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Screenshot of a breaking news alert e-mail from Q2 2017
The U.S. Commodity Futures Trading Commission (CFTC) has announced that Judge J. Paul Oetken of the U.S. District Court for the Southern District of New York entered an Opinion and Order (Order) against Defendants Gary Creagh and Wall Street Pirate Management, LLC (Wall Street Pirate), both of New York, New York. The Order, entered on May 10, 2017, permanently prohibits the Defendants from registering with the CFTC in any capacity and engaging in any commodity interest trading, and it requires Defendants to pay a $125,000 civil monetary penalty. Also, the court entered a supplemental Order on June 16, 2017, that permanently bans Defendants from trading for themselves or on behalf of any other person or entity.
The Order stems from a CFTC Complaint filed on August 5, 2015 (see CFTC Press Release 7210-15) and a Consent Order for permanent injunction against Creagh and Wall Street Pirate, which was entered by the Court on April 25, 2016 (April Order). The Complaint charged, and the April Order found, that Creagh and Wall Street Pirate made false statements to the National Futures Association (NFA) in statutorily required reports and during an NFA audit, in violation of the Commodity Exchange Act (CEA). Both Wall Street Pirate and Creagh, the managing member and sole employee of Wall Street Pirate, were registered with the CFTC at the time of the conduct.
In addition, the CFTC Complaint charged, and the April Order found, that from December 2011 through September 2013, Creagh willfully made multiple false statements to the NFA and concealed material information from the NFA. Specifically, the Complaint charged, and the April Order found, that on multiple occasions Creagh falsely represented to the NFA that the commodity pool he operated on behalf of Wall Street Pirate was not active, despite the fact that he had accepted funds from pool participants and actively traded commodity futures on behalf of the commodity pool. In addition, the Complaint charged, and the April Order found, that Wall Street Pirate, by and through Creagh, failed to maintain required books and records and provide account statements and privacy notices to pool participants.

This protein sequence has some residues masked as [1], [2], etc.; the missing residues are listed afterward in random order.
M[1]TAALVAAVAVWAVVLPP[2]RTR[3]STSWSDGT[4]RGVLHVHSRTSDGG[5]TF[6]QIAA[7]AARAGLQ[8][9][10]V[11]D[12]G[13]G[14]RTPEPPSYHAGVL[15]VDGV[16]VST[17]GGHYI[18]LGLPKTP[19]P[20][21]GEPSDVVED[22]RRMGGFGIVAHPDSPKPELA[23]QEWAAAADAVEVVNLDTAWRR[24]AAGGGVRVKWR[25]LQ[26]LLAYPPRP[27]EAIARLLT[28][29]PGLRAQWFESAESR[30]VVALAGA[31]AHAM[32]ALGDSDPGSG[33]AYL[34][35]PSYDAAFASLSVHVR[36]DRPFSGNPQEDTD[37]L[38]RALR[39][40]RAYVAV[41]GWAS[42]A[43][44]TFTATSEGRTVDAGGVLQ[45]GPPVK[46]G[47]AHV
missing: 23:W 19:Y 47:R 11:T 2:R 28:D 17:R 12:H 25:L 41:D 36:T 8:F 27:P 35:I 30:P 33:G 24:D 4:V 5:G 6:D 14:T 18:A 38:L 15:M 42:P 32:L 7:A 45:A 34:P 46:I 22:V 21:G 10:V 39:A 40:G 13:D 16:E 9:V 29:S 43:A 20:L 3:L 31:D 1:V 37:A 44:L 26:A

James McDonald, Director of the CFTC’s Division of Enforcement stated:
The Commission often relies on self-regulatory organizations like the NFA as a first line of defense to help protect customers and preserve the integrity of the markets. But for that to work, we must be confident that the NFA is getting true and accurate information. This action, together with the Court’s order, shows that lies to the NFA – just like lies to the Commission – will not be tolerated.
The NFA is a Chicago-based futures association, which is registered with the CFTC and serves as the industry’s self-regulatory organization. Pursuant to the CEA, the NFA is responsible, under CFTC oversight, for certain aspects of the regulation of futures entities and their associated persons.